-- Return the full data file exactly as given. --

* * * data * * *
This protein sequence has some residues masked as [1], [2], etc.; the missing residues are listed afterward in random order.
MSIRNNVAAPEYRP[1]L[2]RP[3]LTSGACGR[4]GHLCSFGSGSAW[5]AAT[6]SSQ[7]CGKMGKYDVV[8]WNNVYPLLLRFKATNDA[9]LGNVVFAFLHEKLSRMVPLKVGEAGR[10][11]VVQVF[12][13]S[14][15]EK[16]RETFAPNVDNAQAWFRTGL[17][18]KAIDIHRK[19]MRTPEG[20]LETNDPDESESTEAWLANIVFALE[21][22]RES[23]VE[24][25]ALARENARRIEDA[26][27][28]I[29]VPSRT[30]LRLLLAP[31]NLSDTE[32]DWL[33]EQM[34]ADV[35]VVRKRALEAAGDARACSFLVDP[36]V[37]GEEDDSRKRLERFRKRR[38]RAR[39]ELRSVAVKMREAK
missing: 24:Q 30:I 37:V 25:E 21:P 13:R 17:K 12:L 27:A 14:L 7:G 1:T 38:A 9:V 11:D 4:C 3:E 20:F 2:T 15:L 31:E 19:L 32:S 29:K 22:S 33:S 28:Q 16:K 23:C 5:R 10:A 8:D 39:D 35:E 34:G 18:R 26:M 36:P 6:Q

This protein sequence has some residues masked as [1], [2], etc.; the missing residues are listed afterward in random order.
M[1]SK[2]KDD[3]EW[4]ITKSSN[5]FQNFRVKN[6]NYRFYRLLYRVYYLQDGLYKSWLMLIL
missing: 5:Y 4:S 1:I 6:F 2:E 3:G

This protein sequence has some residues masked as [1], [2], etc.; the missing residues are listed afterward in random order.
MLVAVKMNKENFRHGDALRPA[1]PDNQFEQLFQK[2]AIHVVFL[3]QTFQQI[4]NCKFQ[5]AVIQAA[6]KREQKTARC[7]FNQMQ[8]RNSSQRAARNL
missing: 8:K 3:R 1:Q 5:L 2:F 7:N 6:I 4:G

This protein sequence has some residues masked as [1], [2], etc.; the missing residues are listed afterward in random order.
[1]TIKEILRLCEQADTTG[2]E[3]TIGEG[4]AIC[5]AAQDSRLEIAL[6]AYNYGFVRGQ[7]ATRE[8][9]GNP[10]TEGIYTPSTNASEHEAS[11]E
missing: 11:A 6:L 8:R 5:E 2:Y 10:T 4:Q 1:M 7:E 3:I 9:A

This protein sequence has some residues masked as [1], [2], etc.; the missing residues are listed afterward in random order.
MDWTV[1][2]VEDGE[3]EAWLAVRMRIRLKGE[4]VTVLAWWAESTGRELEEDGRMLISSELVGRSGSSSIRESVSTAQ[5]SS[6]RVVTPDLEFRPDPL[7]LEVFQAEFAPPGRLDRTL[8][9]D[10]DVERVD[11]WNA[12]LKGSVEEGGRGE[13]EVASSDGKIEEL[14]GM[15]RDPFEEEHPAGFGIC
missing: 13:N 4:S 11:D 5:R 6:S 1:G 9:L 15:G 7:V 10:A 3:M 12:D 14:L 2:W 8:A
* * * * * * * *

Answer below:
This protein sequence has some residues masked as [1], [2], etc.; the missing residues are listed afterward in random order.
MSIRNNVAAPEYRP[1]L[2]RP[3]LTSGACGR[4]GHLCSFGSGSAW[5]AAT[6]SSQ[7]CGKMGKYDVV[8]WNNVYPLLLRFKATNDA[9]LGNVVFAFLHEKLSRMVPLKVGEAGR[10][11]VVQVF[12][13]S[14][15]EK[16]RETFAPNVDNAQAWFRTGL[17][18]KAIDIHRK[19]MRTPEG[20]LETNDPDESESTEAWLANIVFALE[21][22]RES[23]VE[24][25]ALARENARRIEDA[26][27][28]I[29]VPSRT[30]LRLLLAP[31]NLSDTE[32]DWL[33]EQM[34]ADV[35]VVRKRALEAAGDARACSFLVDP[36]V[37]GEEDDSRKRLERFRKRR[38]RAR[39]ELRSVAVKMREAK
missing: 24:Q 30:I 37:V 25:E 21:P 13:R 17:K 12:L 27:A 14:L 7:G 1:T 38:A 9:V 11:D 4:C 3:E 20:F 2:T 15:L 31:E 19:L 32:S 29:K 22:S 33:S 28:Q 16:K 23:C 5:R 10:A 8:D 39:D 35:E 34:G 18:R 26:M 36:P 6:Q

This protein sequence has some residues masked as [1], [2], etc.; the missing residues are listed afterward in random order.
M[1]SK[2]KDD[3]EW[4]ITKSSN[5]FQNFRVKN[6]NYRFYRLLYRVYYLQDGLYKSWLMLIL
missing: 5:Y 4:S 1:I 6:F 2:E 3:G

This protein sequence has some residues masked as [1], [2], etc.; the missing residues are listed afterward in random order.
MLVAVKMNKENFRHGDALRPA[1]PDNQFEQLFQK[2]AIHVVFL[3]QTFQQI[4]NCKFQ[5]AVIQAA[6]KREQKTARC[7]FNQMQ[8]RNSSQRAARNL
missing: 8:K 3:R 1:Q 5:L 2:F 7:N 6:I 4:G

This protein sequence has some residues masked as [1], [2], etc.; the missing residues are listed afterward in random order.
[1]TIKEILRLCEQADTTG[2]E[3]TIGEG[4]AIC[5]AAQDSRLEIAL[6]AYNYGFVRGQ[7]ATRE[8][9]GNP[10]TEGIYTPSTNASEHEAS[11]E
missing: 11:A 6:L 8:R 5:E 2:Y 10:T 4:Q 1:M 7:E 3:I 9:A

This protein sequence has some residues masked as [1], [2], etc.; the missing residues are listed afterward in random order.
MDWTV[1][2]VEDGE[3]EAWLAVRMRIRLKGE[4]VTVLAWWAESTGRELEEDGRMLISSELVGRSGSSSIRESVSTAQ[5]SS[6]RVVTPDLEFRPDPL[7]LEVFQAEFAPPGRLDRTL[8][9]D[10]DVERVD[11]WNA[12]LKGSVEEGGRGE[13]EVASSDGKIEEL[14]GM[15]RDPFEEEHPAGFGIC
missing: 13:N 4:S 11:D 5:R 6:S 1:G 9:L 15:G 7:V 10:A 3:M 12:D 14:L 2:W 8:A